The Earth Hums in B Flat, By Mari Strachan

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The Independent Culture

I loved this debut, which manages to give a young girl's narrative an authentically quirky aspect, without ever resorting to cutesiness or cosiness.

Gwenni Morgan, who lives in a small Welsh town, sees something she doesn't understand: the aftermath of the beating of a neighbour, administered by her husband. Over the next few days, that violent husband goes missing, but Gwenni is too young to make the connection between his disappearance and his wife's abuse. The connections she does make are almost supernatural: when Gwenni closes her eyes, she can fly through the town and see through windows and glimpse private lives. Some of this information is quite useless, of course, as she can't understand what she is seeing, and her mother – who knows the kind of gift her daughter has and is the only one who might be able to help her – instead punishes her daughter.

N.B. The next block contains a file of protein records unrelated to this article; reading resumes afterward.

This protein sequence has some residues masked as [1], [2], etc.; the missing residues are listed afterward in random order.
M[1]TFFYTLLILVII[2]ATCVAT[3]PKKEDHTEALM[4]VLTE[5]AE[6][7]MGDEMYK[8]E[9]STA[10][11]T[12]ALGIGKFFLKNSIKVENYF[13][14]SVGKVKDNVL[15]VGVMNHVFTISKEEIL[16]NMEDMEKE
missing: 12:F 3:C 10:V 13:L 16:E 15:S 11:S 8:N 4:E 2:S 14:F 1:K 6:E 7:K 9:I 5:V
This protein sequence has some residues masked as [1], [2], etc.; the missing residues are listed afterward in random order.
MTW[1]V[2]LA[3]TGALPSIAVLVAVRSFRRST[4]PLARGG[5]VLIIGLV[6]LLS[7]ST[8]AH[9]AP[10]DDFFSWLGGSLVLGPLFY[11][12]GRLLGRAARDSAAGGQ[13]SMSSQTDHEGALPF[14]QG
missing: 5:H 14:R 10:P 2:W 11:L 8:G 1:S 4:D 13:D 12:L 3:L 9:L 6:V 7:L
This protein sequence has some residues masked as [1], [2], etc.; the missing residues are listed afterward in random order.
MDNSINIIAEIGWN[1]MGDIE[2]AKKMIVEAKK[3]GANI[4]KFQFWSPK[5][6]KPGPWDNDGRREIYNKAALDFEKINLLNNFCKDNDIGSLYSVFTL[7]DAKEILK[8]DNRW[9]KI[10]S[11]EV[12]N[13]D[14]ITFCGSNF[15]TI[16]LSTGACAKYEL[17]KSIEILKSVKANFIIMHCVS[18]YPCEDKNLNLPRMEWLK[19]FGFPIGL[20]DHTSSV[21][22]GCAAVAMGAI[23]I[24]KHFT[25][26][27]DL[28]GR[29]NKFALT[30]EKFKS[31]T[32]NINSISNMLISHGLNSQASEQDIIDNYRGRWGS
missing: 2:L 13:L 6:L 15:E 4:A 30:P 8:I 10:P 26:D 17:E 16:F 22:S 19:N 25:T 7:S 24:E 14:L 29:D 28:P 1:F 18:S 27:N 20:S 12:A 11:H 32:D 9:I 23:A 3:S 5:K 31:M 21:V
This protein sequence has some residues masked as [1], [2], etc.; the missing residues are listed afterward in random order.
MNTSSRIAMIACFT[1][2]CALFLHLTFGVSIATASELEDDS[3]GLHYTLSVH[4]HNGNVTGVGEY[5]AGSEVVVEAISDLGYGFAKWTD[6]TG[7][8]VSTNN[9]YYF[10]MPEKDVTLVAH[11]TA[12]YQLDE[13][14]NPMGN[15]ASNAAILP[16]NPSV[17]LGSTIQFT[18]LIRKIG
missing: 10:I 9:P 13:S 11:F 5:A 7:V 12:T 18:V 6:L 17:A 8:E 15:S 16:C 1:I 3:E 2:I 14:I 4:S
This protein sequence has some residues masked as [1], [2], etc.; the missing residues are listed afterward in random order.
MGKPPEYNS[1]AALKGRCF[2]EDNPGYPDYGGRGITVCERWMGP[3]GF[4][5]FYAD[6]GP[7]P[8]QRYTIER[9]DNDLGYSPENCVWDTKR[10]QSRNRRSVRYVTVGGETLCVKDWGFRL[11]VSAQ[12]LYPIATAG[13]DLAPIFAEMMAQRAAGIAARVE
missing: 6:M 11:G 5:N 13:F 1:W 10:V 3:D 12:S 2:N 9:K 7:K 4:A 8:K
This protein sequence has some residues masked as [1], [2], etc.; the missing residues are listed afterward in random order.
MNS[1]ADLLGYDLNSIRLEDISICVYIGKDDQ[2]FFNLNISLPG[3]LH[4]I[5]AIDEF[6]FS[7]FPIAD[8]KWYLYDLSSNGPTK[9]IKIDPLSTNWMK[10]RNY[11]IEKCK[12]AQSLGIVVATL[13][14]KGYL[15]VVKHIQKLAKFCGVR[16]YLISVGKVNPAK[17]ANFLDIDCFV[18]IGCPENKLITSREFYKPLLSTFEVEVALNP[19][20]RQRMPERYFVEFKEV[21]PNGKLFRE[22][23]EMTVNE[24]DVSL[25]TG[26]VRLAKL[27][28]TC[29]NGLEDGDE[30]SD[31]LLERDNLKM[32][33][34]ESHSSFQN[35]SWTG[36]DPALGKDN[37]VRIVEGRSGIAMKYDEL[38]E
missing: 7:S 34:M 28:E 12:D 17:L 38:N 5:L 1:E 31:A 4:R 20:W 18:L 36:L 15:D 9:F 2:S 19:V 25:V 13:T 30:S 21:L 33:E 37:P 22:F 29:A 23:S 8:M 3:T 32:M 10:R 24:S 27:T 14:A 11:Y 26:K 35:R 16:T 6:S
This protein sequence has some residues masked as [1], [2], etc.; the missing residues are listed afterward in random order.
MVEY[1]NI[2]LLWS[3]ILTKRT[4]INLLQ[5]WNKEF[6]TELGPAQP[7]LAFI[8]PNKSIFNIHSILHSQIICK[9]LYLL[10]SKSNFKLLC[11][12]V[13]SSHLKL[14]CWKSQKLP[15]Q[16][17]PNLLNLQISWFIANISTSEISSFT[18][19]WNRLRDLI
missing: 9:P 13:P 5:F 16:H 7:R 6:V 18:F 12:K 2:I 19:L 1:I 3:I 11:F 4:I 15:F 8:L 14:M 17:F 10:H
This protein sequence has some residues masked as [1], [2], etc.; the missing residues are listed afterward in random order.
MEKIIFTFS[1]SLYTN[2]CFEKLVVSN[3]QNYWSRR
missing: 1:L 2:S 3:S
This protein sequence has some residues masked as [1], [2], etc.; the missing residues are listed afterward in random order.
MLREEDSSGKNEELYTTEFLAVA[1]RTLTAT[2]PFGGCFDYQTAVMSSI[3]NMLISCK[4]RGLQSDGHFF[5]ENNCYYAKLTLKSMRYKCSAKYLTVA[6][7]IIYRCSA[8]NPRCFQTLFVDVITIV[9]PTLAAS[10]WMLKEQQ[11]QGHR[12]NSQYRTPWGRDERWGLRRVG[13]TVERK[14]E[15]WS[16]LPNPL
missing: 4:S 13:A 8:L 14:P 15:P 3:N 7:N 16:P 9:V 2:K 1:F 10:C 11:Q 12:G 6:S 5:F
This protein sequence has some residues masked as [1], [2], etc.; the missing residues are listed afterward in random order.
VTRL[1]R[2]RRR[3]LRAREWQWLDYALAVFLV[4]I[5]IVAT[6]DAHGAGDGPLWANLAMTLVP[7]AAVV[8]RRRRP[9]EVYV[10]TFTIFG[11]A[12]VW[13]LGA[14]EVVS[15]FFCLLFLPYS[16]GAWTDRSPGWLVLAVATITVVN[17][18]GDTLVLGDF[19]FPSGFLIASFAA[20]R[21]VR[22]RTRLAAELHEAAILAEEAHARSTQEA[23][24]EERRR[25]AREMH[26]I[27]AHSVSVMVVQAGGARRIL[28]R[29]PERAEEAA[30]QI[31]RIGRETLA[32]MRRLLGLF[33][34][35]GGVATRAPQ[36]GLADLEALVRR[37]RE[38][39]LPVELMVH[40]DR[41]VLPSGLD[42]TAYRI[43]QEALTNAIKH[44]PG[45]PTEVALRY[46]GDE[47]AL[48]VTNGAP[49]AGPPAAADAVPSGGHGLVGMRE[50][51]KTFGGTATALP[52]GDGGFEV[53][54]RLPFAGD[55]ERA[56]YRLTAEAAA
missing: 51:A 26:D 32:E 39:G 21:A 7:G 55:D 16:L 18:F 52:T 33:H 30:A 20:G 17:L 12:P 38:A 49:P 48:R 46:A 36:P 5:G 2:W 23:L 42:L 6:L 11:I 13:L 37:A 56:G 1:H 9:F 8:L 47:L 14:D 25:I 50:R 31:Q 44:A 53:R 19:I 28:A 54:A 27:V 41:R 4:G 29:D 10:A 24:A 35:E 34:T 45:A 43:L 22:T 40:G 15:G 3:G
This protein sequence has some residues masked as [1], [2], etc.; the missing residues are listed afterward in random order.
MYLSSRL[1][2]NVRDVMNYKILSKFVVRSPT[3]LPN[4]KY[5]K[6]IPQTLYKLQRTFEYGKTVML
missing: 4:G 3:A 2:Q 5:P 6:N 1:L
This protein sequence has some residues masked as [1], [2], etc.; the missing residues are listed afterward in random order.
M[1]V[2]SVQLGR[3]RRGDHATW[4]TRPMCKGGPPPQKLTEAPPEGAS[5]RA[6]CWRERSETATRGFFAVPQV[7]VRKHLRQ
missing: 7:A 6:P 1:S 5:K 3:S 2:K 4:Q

Strachan eschews whimsy for reality in a beautifully written story about growing up – an experience that itself so often seems full of the wrong kind of magic.